Agencies have to install the patch no later than September 21st.
While the alert is clearly aimed at federal officials, it also serves as a warning for private firms that depend on Windows servers and Active Directory. If an intruder successfully launches this exploit, they’ll effectively have control of the network. They could spread malware, steal data or otherwise cause havoc. Some companies have already suffered major disruptions due to malware this year, and that trend could continue if they don’t protect themselves against flaws like Zerologon in a timely fashion.
TikTok and WeChat both managed to avoid their Sunday bans
On Friday, it looked like the US was ready to ban new downloads of TikTok and WeChat, two popular China-based apps that the Trump administration warned posed security threats to American users. The Commerce Department issued an order that would have prohibited new downloads as of Sunday. And on Saturday WeChat in particular saw a sharp uptick in new installs in the US, according to analytics platform Sensor Tower, with an 800 percent week-over-week increase.
But as of Sunday afternoon, each has received a reprieve from a US ban, at least temporarily. President Trump said Saturday he had given a deal between TikTok, Oracle, and Walmart his “blessing,” prompting a one-week delay from the Commerce Department on TikTok’s ban. And a judge in California issued a preliminary injunction blocking the administration’s WeChat ban.
The TikTok deal appears to be a far cry from the Trump administration’s original demand for a full sale of TikTok’s US operations. Oracle becomes a “trusted tech partner,” and will host all US user data, securing “associated computer systems.” Both Oracle and Walmart will take part in a TikTok Global pre-IPO financing round in which they can take up to a 20 percent cumulative stake in the new company, TikTok Global, according to TikTok.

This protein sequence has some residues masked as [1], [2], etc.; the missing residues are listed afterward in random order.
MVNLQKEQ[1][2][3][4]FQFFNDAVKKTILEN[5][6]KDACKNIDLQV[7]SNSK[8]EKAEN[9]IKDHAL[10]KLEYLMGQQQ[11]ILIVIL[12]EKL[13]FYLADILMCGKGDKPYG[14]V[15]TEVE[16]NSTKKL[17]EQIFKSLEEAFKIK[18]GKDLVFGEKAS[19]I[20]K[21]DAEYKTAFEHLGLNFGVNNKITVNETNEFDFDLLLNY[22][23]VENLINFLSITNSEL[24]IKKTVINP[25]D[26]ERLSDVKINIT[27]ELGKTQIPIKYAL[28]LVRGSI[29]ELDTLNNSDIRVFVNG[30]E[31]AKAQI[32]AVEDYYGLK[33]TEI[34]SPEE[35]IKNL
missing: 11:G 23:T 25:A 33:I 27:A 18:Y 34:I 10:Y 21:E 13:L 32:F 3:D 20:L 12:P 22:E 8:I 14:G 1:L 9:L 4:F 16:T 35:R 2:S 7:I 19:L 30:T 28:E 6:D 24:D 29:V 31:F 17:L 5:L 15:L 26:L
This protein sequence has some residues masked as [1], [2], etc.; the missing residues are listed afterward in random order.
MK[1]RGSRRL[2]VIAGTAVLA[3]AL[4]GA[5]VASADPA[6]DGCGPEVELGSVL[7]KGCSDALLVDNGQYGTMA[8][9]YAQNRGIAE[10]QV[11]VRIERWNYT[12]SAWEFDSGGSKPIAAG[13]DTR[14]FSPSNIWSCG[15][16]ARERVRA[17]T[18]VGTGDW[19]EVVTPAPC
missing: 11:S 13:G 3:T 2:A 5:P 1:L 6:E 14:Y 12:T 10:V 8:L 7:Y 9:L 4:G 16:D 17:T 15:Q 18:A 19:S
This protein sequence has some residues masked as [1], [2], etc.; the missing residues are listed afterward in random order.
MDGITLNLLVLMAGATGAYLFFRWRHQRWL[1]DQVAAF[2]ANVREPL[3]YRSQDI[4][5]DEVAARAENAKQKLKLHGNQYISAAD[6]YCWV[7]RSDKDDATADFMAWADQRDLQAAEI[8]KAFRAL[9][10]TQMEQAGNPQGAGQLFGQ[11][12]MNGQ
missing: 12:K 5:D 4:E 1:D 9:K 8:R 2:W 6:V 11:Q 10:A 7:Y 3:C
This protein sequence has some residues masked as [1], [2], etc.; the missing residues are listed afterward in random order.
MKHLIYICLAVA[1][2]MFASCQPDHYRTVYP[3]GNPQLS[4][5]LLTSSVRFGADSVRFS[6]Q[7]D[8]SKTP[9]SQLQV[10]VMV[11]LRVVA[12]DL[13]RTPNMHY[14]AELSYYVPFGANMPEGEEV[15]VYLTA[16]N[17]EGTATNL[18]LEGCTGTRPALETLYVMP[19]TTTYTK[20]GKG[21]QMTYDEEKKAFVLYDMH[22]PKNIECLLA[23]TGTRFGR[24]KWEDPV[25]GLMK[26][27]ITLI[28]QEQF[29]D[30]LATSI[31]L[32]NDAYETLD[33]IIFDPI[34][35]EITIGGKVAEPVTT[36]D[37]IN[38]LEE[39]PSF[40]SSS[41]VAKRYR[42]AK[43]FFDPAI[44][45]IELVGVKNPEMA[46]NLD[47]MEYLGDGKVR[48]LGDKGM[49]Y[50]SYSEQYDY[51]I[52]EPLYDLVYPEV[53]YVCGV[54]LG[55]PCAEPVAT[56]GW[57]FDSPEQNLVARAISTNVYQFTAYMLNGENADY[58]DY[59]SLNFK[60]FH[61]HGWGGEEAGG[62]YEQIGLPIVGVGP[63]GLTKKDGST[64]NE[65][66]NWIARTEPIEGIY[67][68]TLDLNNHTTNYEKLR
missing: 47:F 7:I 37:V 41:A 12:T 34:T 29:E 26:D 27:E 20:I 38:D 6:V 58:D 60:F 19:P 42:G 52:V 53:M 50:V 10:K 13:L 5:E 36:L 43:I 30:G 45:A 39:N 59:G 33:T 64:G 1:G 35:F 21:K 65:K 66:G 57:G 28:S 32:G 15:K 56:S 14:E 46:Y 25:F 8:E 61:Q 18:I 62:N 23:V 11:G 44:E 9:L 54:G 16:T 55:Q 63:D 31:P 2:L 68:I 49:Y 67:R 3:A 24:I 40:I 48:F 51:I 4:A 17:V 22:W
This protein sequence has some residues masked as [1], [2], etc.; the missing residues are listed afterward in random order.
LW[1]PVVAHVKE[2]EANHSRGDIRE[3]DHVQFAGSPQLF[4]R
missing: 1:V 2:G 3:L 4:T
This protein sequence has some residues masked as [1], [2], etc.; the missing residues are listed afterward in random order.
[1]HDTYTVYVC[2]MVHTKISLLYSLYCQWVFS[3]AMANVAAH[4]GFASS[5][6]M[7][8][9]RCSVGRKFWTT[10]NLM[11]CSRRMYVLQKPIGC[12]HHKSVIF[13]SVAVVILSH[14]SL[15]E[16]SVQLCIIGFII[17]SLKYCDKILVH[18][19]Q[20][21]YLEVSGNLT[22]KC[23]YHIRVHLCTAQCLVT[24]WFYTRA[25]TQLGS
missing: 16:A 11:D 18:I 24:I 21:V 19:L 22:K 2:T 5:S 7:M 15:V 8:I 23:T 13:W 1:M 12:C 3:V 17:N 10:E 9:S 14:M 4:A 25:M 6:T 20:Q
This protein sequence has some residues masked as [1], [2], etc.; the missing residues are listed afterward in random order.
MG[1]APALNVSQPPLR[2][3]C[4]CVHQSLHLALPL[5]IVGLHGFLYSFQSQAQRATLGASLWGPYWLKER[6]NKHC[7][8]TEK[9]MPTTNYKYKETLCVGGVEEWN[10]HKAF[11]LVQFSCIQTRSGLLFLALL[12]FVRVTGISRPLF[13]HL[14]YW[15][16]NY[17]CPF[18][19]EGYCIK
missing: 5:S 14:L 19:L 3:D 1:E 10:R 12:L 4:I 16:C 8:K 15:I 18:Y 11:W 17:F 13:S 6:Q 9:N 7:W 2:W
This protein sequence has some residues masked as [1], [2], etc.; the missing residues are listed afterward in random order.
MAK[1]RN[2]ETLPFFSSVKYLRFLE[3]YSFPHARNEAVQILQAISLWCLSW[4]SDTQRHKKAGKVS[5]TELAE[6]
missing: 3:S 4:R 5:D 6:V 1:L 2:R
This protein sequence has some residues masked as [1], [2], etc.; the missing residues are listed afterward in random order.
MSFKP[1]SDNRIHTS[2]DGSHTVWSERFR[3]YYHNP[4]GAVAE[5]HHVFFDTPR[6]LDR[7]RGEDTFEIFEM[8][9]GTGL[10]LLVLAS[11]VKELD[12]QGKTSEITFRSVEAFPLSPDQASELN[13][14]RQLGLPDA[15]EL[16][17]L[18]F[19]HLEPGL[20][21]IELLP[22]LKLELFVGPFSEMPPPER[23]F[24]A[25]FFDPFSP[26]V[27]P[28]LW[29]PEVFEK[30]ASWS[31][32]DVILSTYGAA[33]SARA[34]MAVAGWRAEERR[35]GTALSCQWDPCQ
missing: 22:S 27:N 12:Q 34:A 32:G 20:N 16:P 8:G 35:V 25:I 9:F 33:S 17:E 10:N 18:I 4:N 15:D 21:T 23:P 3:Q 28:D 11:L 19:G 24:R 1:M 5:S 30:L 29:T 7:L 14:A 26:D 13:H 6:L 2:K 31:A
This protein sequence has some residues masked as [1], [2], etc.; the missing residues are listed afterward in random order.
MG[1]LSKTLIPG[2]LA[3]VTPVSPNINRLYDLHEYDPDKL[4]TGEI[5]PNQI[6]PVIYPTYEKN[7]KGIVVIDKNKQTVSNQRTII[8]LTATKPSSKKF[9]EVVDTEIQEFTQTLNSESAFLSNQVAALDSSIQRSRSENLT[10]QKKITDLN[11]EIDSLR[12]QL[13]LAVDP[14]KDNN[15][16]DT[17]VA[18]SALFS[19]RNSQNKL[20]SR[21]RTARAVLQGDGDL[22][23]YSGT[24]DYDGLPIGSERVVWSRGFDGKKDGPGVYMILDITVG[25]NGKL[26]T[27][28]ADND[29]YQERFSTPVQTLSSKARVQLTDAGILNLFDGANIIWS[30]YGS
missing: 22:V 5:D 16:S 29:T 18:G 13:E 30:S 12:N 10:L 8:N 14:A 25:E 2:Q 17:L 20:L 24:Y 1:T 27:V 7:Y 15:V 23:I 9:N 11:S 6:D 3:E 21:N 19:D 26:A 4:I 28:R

The deal has yet to be finalized, and some of the details remained a bit fuzzy as of Sunday morning. While all parties said the new company would be headquartered in the US and bring 25,000 jobs, the president’s statement that the deal included a $5 billion donation toward US education seemed a surprise to TikTok parent company ByteDance. And of course, the Chinese government must still sign off on any agreement. But for now, the Commerce Department has delayed any TikTok ban until September 27th.
For WeChat, the future in the US is even more uncertain. Judge Laurel Beeler wrote in her order that an August lawsuit by a group of WeChat users showed “serious questions going to the merits of the First Amendment claim.” Beeler wrote that the plaintiffs’ “evidence reflects that WeChat is effectively the only means of communication for many in the community, not only because China bans other apps, but also because Chinese speakers with limited English proficiency have no options other than WeChat.”
Beeler added that while the US government had identified “significant” threats to national security, there was “scant little evidence that its effective ban of WeChat for all US users addresses those concerns.”
The Commerce Department had not commented on Judge Beeler’s order as of Sunday afternoon.
Bird releases more affordable, foldable Air electric scooter for $599
If the premium Bird One is overkill for your transportation needs, Bird has a more reasonably priced electric scooter in store. The mobility company has released a custom-made Bird Air e-scooter that offers just a few frills for a not-too-outlandish $599. The foldable design is the clear selling point and makes sense for city commutes, but it also boasts “never-flat” tires and an aluminum frame that’s reportedly tough enough to hold up under everyday use.
You can expect a moderate 16MPH top speed and up to 16 miles of range. It’s not as long-lasting as the 25-mile One, then, but it should cover a downtown trip.